Buster Keaton's Our Hospitality opened ninety years ago today. It takes place ninety years before 1923, and features a velocipede, Stephenson's Rocket, and builds up to some really breathtaking stunts over a waterfall. Full movie.
This short animation of Sylvia Townsend Warner reciting her poem "Go the Long Way, the Long Way Home" seems to have been made from a photograph and an LP recording, and is perched partway up the slope of the Uncanny Valley, a place she would not necessarily disapprove.
Buster Keaton's Three Ages opened 90 years ago tomorrow. In the first, prehistoric, segment, he introduces many of the caveman gags that would become standard caveman tropes. There's caveman golf (above), an adroit caveman baseball gag that reputedly took hundreds of takes to get, and the ever-popular dragging a cavewoman around by her hair. Though the scene where he rides on a brontosaurus' head, later copied by The Flintstones, was itself swiped from Winsor McCay's 1914 animated short, Gertie the Dinosaur.
I wish I'd been to this screening of the classic swordfighting movie Orochi at the East Asian Studies Center of Indiana University, which featured a katsudo benshi, or live narrator. You can watch the complete film with a modern music track here. There are some nice dissolves, including one at 10:05 that superimposes a shot of a guarded gate on the textured paper of an official decree.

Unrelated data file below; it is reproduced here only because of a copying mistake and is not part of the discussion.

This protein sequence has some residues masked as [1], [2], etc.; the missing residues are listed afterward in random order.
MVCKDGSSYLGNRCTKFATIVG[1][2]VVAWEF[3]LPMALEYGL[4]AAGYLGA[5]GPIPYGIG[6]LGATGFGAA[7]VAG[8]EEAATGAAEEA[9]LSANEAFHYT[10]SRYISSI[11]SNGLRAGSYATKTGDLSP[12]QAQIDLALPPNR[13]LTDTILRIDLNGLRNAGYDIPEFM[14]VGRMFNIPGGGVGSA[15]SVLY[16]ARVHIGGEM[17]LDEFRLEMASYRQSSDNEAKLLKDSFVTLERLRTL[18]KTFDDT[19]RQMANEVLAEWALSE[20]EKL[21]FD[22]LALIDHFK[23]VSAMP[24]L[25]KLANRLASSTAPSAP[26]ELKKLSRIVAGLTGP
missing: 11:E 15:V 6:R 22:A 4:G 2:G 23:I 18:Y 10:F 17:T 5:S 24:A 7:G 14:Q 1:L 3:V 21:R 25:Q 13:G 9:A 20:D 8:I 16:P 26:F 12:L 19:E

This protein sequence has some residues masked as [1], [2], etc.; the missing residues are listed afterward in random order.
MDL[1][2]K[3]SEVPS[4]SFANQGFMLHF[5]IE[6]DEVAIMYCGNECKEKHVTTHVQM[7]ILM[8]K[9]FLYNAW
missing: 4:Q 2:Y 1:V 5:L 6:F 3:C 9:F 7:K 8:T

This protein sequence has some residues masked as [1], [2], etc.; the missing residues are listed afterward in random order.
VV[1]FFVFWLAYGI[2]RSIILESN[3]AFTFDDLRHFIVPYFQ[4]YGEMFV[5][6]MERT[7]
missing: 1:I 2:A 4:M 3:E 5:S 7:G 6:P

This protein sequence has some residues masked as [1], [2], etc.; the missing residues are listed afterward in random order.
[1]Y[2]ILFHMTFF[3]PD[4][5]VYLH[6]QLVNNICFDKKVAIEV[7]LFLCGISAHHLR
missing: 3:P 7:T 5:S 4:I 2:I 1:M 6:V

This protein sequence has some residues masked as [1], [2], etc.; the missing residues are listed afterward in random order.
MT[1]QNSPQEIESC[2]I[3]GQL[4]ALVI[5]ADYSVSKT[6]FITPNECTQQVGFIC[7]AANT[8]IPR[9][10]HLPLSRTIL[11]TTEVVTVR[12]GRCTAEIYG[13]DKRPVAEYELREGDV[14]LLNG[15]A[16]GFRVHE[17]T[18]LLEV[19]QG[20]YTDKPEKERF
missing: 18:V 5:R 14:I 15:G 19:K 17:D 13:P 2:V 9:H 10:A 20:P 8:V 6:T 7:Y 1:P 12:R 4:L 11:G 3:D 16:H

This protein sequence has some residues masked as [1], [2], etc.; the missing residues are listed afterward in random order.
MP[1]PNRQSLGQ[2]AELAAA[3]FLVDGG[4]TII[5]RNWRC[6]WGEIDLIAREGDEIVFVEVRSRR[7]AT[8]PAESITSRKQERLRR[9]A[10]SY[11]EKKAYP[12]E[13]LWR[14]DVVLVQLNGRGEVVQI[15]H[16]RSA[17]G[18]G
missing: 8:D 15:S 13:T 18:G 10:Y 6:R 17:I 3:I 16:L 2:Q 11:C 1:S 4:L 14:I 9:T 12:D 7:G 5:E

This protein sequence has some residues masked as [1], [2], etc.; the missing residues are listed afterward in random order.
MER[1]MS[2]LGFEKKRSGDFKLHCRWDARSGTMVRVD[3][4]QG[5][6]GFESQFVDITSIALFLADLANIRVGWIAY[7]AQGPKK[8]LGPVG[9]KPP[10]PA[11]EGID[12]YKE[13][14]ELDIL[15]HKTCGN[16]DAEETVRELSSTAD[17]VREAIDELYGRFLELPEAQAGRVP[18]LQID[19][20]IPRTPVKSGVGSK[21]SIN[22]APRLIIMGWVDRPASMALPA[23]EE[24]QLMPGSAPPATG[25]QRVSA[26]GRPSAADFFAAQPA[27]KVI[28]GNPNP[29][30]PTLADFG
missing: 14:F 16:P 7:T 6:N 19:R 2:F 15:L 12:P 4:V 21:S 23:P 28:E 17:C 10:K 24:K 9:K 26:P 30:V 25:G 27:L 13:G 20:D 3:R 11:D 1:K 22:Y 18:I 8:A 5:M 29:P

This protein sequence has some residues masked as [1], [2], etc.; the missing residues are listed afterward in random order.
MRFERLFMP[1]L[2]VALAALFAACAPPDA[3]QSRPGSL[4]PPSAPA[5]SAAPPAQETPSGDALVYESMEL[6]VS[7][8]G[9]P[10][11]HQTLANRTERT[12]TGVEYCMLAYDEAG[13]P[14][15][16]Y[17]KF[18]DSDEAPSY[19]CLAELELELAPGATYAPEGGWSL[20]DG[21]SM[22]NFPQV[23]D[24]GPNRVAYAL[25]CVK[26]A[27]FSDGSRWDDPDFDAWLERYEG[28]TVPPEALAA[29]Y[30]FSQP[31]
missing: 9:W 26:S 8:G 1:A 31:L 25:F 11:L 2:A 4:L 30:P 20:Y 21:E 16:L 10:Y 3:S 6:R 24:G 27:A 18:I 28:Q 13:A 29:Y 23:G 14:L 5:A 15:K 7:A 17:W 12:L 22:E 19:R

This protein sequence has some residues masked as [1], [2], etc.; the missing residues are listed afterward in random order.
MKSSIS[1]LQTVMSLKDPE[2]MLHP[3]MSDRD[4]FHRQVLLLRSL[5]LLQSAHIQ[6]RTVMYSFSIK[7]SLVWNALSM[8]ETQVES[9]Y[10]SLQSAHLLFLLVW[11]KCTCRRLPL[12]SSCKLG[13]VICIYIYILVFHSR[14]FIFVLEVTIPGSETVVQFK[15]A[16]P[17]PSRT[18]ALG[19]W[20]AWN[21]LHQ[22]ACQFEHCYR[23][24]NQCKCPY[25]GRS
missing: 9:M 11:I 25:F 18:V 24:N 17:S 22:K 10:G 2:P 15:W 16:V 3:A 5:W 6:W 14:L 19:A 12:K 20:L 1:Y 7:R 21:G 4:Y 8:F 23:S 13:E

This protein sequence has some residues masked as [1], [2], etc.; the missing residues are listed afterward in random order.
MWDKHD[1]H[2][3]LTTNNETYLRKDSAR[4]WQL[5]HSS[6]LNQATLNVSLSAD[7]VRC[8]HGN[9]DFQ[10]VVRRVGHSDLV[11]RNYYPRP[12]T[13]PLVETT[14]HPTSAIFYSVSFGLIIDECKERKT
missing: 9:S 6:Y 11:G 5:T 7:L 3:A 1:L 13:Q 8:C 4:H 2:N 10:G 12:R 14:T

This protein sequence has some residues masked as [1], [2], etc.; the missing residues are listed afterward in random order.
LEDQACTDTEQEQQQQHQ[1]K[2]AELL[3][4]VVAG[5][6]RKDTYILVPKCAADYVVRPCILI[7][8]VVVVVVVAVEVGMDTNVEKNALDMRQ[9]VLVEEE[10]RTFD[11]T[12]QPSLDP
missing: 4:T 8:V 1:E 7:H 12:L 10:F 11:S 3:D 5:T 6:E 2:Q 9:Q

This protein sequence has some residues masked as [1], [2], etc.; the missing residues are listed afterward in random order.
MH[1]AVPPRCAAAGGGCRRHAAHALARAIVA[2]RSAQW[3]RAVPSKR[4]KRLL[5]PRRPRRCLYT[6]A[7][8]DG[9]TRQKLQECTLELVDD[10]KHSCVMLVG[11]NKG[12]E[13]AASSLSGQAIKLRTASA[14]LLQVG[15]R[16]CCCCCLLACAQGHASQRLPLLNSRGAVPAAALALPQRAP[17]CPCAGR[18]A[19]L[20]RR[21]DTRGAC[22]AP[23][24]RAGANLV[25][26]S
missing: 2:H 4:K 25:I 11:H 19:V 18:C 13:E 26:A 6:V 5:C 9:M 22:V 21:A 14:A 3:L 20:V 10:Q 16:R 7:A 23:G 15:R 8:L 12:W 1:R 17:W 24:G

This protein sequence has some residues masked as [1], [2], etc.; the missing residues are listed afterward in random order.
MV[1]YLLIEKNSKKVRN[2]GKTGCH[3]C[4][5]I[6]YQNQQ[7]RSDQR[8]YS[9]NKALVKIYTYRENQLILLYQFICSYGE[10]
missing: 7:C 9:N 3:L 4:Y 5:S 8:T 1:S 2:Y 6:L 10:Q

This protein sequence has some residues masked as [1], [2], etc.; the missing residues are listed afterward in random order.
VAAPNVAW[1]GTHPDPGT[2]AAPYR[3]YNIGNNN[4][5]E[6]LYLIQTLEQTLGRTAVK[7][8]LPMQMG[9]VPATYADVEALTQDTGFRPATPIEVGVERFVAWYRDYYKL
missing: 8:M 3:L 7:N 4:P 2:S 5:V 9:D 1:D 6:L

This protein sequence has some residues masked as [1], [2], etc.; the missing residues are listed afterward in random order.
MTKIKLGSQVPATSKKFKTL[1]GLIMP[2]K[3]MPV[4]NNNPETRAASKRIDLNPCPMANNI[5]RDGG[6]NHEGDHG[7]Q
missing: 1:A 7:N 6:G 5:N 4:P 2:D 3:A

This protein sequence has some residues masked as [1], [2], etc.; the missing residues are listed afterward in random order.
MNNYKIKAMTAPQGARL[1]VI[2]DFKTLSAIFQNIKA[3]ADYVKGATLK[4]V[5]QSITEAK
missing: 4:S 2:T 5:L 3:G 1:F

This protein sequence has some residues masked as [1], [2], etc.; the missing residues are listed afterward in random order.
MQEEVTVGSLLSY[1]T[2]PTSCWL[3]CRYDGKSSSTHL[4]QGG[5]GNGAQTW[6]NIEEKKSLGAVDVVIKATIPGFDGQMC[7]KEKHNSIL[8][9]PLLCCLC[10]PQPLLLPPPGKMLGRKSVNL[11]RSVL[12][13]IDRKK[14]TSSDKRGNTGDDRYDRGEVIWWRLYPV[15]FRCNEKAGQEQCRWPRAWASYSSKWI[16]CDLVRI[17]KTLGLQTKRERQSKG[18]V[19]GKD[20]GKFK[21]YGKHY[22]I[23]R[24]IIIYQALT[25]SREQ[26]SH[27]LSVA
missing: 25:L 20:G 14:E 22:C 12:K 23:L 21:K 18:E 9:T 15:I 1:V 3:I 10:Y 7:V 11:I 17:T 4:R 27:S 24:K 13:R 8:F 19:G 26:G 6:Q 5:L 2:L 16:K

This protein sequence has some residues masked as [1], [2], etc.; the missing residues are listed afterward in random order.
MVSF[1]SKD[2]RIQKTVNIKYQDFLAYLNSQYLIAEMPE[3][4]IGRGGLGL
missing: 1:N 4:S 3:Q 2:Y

Forty years ago today the first Roger Moore Bond film Live And Let Die opened in theatres. It's the only blaxploitation Bond, the only one with Yaphet Kotto, the only one with a theme song by a Beatle, and still the one with the best boat race. It's also the musical apex of Linda McCartney's career. She wrote the bridge: "What does it matter to ya? When you've got a job to do, you've gotta do it well, you've gotta give the other fella hell!"